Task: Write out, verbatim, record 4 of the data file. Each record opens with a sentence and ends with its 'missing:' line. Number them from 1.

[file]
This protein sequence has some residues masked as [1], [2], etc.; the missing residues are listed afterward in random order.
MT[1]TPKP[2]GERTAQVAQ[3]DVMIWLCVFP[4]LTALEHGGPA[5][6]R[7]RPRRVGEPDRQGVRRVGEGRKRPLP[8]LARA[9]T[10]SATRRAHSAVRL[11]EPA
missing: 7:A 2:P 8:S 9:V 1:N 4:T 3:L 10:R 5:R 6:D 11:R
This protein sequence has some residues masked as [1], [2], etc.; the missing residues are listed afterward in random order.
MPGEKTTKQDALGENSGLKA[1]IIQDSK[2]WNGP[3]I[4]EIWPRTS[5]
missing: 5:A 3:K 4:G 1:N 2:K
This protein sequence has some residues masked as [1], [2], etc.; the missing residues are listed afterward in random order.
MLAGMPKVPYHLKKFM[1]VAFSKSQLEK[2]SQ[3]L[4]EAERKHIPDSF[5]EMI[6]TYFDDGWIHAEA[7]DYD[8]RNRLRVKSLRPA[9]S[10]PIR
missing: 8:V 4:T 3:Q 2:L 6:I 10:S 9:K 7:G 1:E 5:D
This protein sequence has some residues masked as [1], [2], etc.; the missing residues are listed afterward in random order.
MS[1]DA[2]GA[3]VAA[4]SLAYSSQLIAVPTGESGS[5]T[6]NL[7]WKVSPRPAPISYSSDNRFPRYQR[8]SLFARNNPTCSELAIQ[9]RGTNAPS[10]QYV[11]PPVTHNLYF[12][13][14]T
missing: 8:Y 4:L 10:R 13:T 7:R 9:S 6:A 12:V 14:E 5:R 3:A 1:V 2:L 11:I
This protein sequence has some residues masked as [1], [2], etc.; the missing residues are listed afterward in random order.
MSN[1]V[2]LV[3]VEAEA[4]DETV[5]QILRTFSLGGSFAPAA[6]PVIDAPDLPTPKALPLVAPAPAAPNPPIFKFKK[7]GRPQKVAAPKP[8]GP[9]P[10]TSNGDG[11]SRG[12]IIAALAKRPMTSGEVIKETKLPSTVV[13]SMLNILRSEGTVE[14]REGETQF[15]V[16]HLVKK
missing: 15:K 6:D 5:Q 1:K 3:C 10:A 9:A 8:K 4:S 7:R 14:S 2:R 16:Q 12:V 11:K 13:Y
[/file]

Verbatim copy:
This protein sequence has some residues masked as [1], [2], etc.; the missing residues are listed afterward in random order.
MS[1]DA[2]GA[3]VAA[4]SLAYSSQLIAVPTGESGS[5]T[6]NL[7]WKVSPRPAPISYSSDNRFPRYQR[8]SLFARNNPTCSELAIQ[9]RGTNAPS[10]QYV[11]PPVTHNLYF[12][13][14]T
missing: 8:Y 4:L 10:R 13:T 7:R 9:S 6:A 12:V 14:E 5:R 3:A 1:V 2:L 11:I